The stack is the memory set aside as scratch space for a thread of execution. When a function is called, a block is reserved on the top of the stack for local variables and some bookkeeping data. When that function returns, the block becomes unused and can be used the next time a function is called. The stack is always reserved in a LIFO (last in first out) order; the most recently reserved block is always the next block to be freed. This makes it really simple to keep track of the stack; freeing a block from the stack is nothing more than adjusting one pointer.

The heap is memory set aside for dynamic allocation. Unlike the stack, there's no enforced pattern to the allocation and deallocation of blocks from the heap; you can allocate a block at any time and free it at any time. This makes it much more complex to keep track of which parts of the heap are allocated or freed at any given time; there are many custom heap allocators available to tune heap performance for different usage patterns.

Each thread gets a stack, while there's typically only one heap for the application (although it isn't uncommon to have multiple heaps for different types of allocation).

To answer your questions directly:

*To what extent are they controlled by the OS or language runtime?*

The OS allocates the stack for each system-level thread when the thread is created. Typically the OS is called by the language runtime to allocate the heap for the application.

*What is their scope?*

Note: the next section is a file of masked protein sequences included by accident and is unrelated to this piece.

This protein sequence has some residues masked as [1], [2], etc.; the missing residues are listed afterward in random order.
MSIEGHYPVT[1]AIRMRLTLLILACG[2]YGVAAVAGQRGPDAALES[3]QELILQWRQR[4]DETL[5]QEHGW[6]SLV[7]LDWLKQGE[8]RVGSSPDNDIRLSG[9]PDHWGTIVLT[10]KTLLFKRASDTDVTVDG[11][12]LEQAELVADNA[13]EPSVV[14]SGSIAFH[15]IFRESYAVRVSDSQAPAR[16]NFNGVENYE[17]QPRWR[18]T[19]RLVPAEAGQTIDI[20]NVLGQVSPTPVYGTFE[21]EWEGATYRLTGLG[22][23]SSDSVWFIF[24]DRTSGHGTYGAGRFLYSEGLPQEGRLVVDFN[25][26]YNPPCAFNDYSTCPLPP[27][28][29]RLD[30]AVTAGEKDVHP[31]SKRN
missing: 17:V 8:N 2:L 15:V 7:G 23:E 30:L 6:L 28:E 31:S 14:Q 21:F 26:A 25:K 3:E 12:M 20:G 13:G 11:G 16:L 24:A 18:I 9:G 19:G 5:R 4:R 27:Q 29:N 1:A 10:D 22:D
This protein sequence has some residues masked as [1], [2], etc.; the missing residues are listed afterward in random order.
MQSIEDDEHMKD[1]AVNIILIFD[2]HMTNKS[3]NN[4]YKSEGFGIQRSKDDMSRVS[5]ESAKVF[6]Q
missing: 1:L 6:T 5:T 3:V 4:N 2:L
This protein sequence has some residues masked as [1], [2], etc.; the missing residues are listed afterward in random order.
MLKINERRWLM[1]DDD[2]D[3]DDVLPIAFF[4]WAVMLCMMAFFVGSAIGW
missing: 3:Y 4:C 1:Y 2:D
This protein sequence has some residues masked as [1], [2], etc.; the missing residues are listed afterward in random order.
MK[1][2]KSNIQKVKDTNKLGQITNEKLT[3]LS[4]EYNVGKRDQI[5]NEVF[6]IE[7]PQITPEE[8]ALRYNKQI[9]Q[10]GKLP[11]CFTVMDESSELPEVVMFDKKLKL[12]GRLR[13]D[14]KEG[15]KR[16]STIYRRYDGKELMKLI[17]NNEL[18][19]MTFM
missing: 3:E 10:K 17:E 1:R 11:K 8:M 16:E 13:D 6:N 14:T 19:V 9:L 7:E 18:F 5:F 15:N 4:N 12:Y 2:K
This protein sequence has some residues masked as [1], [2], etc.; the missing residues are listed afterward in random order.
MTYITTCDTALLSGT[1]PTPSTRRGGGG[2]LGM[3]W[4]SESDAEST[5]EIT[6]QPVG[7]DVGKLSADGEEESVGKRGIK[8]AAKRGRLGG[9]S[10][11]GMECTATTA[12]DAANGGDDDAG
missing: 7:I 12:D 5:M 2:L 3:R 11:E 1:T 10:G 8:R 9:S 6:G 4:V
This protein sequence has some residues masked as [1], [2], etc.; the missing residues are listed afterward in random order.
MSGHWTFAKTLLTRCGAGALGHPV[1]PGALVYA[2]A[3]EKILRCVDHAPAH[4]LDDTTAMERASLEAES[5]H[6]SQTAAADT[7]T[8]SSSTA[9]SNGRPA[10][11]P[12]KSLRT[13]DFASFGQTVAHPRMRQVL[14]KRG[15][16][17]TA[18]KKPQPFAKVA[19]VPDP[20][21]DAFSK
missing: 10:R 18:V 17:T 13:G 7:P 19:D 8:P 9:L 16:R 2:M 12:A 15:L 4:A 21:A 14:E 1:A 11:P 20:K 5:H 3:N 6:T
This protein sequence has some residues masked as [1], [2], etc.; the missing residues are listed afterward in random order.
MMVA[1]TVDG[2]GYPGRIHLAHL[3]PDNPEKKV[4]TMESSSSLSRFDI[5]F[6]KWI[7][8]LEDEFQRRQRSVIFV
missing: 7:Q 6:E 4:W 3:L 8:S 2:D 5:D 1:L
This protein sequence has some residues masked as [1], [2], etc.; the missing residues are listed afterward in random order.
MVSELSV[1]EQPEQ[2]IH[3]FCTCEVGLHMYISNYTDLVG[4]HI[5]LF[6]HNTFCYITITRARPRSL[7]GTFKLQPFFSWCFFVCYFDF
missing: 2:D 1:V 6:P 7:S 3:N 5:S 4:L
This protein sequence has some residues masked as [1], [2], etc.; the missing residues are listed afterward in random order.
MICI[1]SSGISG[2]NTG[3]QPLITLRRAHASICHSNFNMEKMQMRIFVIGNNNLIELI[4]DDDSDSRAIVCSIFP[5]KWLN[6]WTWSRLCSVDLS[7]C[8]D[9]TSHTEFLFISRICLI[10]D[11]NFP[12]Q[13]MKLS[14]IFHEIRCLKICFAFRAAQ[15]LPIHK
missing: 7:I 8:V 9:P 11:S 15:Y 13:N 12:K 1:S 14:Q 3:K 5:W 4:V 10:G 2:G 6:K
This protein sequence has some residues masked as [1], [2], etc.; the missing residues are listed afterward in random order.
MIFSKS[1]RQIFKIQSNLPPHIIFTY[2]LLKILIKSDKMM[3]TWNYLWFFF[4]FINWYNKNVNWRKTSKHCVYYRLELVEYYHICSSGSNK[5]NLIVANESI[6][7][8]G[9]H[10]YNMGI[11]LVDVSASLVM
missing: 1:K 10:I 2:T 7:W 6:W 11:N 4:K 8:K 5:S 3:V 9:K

The stack is attached to a thread, so when the thread exits the stack is reclaimed. The heap is typically allocated at application startup by the runtime, and is reclaimed when the application (technically process) exits.

*What determines the size of each of them?*

The size of the stack is set when a thread is created. The size of the heap is set on application startup, but can grow as space is needed (the allocator requests more memory from the operating system).

*What makes one faster?*

The stack is faster because the access pattern makes it trivial to allocate and deallocate memory from it (a pointer/integer is simply incremented or decremented), while the heap has much more complex bookkeeping involved in an allocation or deallocation. Also, each byte in the stack tends to be reused very frequently which means it tends to be mapped to the processor's cache, making it very fast. Another performance hit for the heap is that the heap, being mostly a global resource, typically has to be multi-threading safe, i.e. each allocation and deallocation needs to be - typically - synchronized with "all" other heap accesses in the program.